I say "Amen" to that. I have also heard the words of the hon. Member for Antrim, North. The point can be met in one of two ways. Either the Secretary of State can reassure us, as only he can reassure us, or we could be allowed to change the order and dispose of new clause 4 right away. The new clause would then be removed from the consideration of the Committee, like a sort of bad dream, following which we can wake up and get down to the Bill as a whole.
I cannot believe that there are grounds for these suspicions because the Bill is based on the White Paper.
In paragraph 23 the White Paper states thatThe Anglo-Irish Intergovernmental Council, which has been established following the Anglo-Irish talks and Joint Studies which began in 1980, gives institutional expression to the unique relationship between the two governments without affecting national sovereignty.These are important words. The paragraph adds:It is now for the Parliaments concerned to consider whether the governmental meetings of the Council should be complemented by an Anglo-Irish body at Parliamentary level in which members of the Parliaments of the United Kingdom and the Republic of Ireland could take part.This is clearly a preposterous clause not requiring much time and not requiring much consideration. It is not for the Assembly to consider how there can be an improvement in relations. It is not proper that the Assembly should seek to improve relations with a sovereign State, the Republic 1102 of Ireland. This is nonsense and preposterous. I understand the suspicions that exist in the breasts of my hon. Friends and Opposition Members. I am sure, however, that all these suspicions can be allayed by the Secretary of State. If he is not able to allay these suspicions, I submit that the order should be changed and that new clause 4 should be taken first and dealt with as it should be dealt with.
§ Mrs. Jill Knight (Birmingham, Edgbaston)
My hon. Friend has referred to the White Paper. Has he noticed that paragraph 8 states:The importance of an agreed and stable system of government in Northern Ireland is becoming increasingly recognised."?That seems to indicate goodwill on the part of the Government for an agreement. It is therefore all the more astonishing to hear what hon. Members have had to say about lack of any consultation at this stage. I refer them to paragraph 8.
§ The Second Deputy Chairman (Mr. Ernest Armstrong)
Order. I hope the hon. Gentleman will not go down that road. The hon. Gentleman must relate speech to the order in which we take the proceedings rather than the merits.
§ Sir John Biggs-Davison
I intend to gallop back up the road to the batting order on the Bill. I am grateful to my hon. Friend because agreement is what the Government need if they are to bring about any useful change in the government of Northern Ireland. Obviously there will not be agreement and good will if there is the slightest suspicion that new clause 4 is taken seriously as suggested, no doubt with malice, in certain organs of the press.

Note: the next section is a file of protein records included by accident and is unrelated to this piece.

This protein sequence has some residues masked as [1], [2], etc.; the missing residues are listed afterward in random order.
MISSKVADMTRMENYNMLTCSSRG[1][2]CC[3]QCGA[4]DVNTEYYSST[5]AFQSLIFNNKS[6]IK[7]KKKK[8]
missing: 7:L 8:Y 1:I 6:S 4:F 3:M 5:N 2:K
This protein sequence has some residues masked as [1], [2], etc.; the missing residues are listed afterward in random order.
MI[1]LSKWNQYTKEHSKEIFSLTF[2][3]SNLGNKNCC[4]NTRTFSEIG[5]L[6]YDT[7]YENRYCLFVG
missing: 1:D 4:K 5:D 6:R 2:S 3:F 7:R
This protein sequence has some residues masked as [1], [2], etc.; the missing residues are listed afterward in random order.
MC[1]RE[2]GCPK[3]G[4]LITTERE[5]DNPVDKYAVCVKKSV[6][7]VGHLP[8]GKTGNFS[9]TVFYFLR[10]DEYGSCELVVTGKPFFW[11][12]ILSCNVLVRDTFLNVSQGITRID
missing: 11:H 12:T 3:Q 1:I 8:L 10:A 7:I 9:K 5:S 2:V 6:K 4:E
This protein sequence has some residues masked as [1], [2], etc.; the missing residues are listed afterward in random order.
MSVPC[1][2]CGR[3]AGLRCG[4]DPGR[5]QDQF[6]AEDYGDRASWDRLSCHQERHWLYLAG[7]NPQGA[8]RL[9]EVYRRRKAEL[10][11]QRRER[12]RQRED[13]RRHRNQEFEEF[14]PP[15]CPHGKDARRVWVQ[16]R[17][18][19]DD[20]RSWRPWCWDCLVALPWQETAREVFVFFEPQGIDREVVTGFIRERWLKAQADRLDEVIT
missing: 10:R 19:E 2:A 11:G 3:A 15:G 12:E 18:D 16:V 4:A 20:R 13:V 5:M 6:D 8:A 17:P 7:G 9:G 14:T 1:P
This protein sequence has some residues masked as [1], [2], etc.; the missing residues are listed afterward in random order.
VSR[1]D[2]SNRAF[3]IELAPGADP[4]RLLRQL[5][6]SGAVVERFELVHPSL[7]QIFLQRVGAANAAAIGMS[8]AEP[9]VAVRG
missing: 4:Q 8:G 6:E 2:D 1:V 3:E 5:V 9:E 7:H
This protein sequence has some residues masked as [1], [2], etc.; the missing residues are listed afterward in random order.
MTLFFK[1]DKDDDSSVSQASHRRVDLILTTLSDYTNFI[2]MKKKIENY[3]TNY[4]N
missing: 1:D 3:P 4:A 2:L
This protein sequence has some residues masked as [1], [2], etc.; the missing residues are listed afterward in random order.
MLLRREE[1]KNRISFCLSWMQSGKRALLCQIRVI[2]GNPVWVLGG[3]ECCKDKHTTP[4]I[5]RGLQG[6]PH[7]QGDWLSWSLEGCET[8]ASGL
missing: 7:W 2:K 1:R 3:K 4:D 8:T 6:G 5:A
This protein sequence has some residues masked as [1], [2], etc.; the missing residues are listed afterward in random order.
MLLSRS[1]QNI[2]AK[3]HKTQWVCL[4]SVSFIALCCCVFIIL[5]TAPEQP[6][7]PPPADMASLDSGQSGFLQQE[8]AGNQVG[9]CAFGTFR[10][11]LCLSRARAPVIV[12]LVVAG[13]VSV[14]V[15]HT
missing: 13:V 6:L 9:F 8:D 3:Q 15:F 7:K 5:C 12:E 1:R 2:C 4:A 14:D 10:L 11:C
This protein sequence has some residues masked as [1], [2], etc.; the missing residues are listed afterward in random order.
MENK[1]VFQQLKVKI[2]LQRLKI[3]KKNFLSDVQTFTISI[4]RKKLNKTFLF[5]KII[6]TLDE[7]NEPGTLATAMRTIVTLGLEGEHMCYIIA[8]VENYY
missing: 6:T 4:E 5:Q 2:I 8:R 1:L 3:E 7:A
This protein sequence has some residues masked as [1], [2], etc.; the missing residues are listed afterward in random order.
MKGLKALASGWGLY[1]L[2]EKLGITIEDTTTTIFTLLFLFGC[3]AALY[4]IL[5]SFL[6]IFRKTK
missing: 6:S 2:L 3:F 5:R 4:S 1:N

I hope that these suspicions will be removed either by a clear statement from the Secretary of State or by a change in the sequence of business so that hon. Members can dispose of new clause 4 at the outset.
§ Mr. Gorst
I should like to draw my hon. Friend's attention to the fact that we have not yet had from the Chairman of Ways and Means, as is normal practice, any selection of amendments beyond schedule 1. Consequently, hon. Members do not know for certain whether the Chair will have selected new clause 4, although I suppose it is unlikely that it will not have been selected as it appears in the name of the official Opposition. The Chair has already shown that it goes along with the order by making its selections as far as clause 1 and schedule 1. That is part of what we are debating. Will my hon. Friend the Member for Epping Forest (Sir J. Biggs-Davison) comment on that?
§ Sir John Biggs-Davison
Those are matters that are within the purview of the Chair. I would never comment on them. It is not for me to question what amendments or new clauses are selected by the Chair. I do not wish to be drawn into these disorderly courses by my hon. Friend.
§ Sir John Biggs-Davison
Those words are in the ears of the Chair.
The Secretary of State has power to reassure our troubled hearts and minds. It has been suggested that there 1103 is some kind of understanding that some such provision might be acceptable to the Government. I am sure that that is wrong. I understand the concern of hon. Friends and right hon. and hon. Members representing Northern Ireland constituencies. I suppose that the Secretary of State will explain his choice of the order in which the proceedings are to be taken, and deal with the points that have been raised.
§ Viscount Cranborne (Dorset, South)
The House owes a great debt to my hon. Friend the Member for Wolverhampton, South-West (Mr. Budgen) for raising the point that he did. He not only drew attention to the bare bones of the procedural motion but he put a practical gloss on the proceedings. If his request is acceded to it will enable us to make proper and speedy progress.